Film Archives UK (FAUK) brings together archives, archivists, associate organisations and individuals who are interested in and committed to the work and development of the UK’s public sector film archives.
For a taste of the material we hold, why not watch our video showcasing some of the treasures from our collections?
Channel 4 documentary features North West Film Archive project
Secret History – Messages Home: Lost Films of the British Army
This new Channel 4 documentary featuring the North West Film Archive’s ‘Message Home ‘ project will be shown onSunday 26th June at 8pmon Channel 4. Made by Oxford Scientific Films, the programme introduces us to five of the families found and reveals their amazing stories. Don’t miss it! And tell us what you think by firstname.lastname@example.org
Calling Blighty is a series of short films made in 1944-46 of individual servicemen and women in the Far East sending personal messages home to their family and friends. These poignant filmed messages were shown in local cinemas in Manchester and the North West, to the mixed laughter and tears of the specially invited audiences. ‘A Message Home’ is a project to try to find as many families and veterans as possible, to bring them together to show the films again, and to tell their stories.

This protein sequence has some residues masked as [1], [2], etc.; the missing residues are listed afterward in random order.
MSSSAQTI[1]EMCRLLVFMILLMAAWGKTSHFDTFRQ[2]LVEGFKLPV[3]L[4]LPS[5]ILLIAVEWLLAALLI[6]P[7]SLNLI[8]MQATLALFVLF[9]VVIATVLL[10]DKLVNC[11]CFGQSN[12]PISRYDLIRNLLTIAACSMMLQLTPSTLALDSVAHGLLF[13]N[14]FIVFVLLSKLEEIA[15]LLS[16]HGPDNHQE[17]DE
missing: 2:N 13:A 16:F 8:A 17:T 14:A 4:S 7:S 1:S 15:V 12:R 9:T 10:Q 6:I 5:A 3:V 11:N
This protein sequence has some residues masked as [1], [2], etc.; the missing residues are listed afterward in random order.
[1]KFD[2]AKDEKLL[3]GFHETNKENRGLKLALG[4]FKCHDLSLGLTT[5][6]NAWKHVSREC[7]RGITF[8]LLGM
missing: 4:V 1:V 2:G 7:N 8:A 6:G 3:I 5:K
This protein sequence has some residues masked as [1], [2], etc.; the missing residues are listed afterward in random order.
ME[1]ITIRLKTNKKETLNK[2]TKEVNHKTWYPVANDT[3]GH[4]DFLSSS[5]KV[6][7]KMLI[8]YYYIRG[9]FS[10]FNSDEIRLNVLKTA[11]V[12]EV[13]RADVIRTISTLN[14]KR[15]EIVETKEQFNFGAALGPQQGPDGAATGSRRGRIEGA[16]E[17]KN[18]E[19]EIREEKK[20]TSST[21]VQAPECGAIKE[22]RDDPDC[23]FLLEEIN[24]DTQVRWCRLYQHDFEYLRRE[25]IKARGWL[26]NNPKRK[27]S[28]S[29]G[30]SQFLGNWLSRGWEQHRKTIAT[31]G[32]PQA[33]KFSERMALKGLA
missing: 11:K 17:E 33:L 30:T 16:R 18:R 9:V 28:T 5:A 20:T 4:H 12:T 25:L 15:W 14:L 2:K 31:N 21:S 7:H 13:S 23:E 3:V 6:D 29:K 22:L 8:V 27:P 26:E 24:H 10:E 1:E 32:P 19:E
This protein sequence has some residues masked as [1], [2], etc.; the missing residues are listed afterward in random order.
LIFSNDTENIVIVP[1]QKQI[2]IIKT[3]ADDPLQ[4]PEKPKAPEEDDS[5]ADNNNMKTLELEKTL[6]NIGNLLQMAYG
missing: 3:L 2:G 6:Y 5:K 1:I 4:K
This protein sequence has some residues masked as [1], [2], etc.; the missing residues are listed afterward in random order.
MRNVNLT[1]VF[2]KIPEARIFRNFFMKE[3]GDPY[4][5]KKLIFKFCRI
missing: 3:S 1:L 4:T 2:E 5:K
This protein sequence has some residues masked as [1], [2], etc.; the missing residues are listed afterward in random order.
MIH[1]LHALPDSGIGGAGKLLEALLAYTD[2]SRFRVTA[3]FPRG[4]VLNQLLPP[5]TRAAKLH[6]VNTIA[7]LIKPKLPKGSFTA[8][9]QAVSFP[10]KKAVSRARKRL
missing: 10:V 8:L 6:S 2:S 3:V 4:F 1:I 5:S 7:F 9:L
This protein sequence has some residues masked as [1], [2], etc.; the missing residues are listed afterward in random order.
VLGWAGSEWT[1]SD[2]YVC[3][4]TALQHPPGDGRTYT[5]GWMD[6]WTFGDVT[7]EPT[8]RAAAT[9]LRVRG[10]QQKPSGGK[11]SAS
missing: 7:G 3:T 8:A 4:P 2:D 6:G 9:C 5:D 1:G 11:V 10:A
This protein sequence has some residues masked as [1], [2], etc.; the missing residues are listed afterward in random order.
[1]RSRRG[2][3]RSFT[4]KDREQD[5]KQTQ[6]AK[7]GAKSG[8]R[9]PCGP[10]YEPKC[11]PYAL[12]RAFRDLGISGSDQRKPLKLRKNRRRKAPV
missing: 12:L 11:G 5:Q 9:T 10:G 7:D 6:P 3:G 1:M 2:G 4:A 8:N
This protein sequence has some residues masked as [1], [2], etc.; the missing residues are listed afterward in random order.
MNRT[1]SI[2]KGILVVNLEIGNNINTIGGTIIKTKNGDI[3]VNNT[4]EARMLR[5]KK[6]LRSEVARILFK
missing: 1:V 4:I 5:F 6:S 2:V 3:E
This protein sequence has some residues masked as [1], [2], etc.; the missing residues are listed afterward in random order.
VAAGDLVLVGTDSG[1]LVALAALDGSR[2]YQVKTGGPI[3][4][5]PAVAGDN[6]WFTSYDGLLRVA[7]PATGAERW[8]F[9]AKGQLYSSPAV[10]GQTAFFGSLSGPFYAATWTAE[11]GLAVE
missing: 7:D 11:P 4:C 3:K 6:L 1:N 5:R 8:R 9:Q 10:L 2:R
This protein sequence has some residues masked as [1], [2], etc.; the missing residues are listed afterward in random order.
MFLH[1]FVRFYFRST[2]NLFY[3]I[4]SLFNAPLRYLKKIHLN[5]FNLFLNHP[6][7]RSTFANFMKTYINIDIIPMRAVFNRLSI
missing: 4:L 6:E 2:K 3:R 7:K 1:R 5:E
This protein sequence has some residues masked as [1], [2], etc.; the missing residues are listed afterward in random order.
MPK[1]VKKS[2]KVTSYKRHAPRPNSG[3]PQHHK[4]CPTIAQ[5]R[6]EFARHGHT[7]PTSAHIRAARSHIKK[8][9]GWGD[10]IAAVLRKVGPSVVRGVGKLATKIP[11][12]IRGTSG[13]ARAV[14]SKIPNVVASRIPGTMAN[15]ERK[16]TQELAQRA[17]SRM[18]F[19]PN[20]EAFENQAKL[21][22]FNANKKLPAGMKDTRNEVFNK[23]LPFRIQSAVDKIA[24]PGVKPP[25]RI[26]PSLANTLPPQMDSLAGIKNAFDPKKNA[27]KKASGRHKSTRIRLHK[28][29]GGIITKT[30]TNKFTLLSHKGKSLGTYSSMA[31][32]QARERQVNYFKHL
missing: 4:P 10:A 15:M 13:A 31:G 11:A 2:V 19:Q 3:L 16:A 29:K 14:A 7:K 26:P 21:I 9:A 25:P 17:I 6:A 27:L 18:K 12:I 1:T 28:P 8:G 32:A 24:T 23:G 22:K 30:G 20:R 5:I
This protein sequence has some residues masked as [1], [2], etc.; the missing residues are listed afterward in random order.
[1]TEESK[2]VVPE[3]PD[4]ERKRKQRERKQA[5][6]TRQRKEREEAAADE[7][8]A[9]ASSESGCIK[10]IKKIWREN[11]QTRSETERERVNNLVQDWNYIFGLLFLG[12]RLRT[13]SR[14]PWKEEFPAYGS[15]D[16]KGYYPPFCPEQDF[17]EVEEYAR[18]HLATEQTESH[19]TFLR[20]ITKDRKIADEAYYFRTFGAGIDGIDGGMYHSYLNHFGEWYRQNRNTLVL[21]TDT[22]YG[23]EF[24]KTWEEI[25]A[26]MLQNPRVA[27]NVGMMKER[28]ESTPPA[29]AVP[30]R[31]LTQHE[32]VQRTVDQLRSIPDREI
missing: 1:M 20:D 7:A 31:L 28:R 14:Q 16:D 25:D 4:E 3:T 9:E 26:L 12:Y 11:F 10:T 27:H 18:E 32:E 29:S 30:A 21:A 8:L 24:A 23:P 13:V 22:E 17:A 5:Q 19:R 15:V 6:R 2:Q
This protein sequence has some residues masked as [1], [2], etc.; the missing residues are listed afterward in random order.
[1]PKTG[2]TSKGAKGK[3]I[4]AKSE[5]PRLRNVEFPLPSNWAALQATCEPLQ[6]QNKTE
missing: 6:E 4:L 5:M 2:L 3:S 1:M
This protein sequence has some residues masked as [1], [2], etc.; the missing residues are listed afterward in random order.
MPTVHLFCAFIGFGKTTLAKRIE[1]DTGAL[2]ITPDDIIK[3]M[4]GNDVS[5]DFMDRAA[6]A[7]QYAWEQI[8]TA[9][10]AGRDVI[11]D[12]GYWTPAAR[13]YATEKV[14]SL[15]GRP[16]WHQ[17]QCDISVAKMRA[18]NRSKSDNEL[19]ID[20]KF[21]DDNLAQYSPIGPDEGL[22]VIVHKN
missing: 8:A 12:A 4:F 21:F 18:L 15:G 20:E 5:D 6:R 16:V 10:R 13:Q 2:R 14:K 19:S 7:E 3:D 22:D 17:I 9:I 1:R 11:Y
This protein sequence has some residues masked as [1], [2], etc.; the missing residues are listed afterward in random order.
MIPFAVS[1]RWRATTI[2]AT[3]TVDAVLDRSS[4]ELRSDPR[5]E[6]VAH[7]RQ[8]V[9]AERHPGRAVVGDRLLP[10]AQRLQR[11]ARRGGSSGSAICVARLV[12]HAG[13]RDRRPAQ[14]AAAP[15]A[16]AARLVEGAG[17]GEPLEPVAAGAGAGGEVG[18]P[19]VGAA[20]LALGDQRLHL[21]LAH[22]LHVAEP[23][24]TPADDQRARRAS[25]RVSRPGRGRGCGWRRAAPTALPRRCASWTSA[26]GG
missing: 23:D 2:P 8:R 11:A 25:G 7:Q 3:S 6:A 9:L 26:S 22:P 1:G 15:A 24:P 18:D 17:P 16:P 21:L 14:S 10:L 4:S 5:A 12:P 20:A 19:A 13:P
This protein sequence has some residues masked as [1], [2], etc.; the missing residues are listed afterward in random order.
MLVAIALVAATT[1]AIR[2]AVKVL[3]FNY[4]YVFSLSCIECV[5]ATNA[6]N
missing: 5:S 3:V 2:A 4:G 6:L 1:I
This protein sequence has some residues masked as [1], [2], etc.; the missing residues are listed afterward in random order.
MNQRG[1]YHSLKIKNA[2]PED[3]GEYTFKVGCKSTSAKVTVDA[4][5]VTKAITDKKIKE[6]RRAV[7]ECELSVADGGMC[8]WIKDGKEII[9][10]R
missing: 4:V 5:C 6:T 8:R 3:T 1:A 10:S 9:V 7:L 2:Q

Of nearly 400 issues made, only 48 are known to survive. Of these, 23 feature service personnel from the Greater Manchester and wider North West areas, and were found complete with the sheets of contact details showing the names and addresses of the family and friends who were invited to the screenings.You can find here a searchable database of over 600 names, with clips.
Alongside the attempt to trace people, a new artists’ film by Steve Hawley is being made, summing up these unique and compelling films. They are partly stilted, occasionally emotional, but mostly stiff upper lip testimonies, filmed direct to camera often in one take – sometimes funny, and always very moving. In a way, they predict video communications such as Skype, but also offer a window on the understated courage of servicemen who had endured the long separation from their home – in both time and space – often since the start of the war.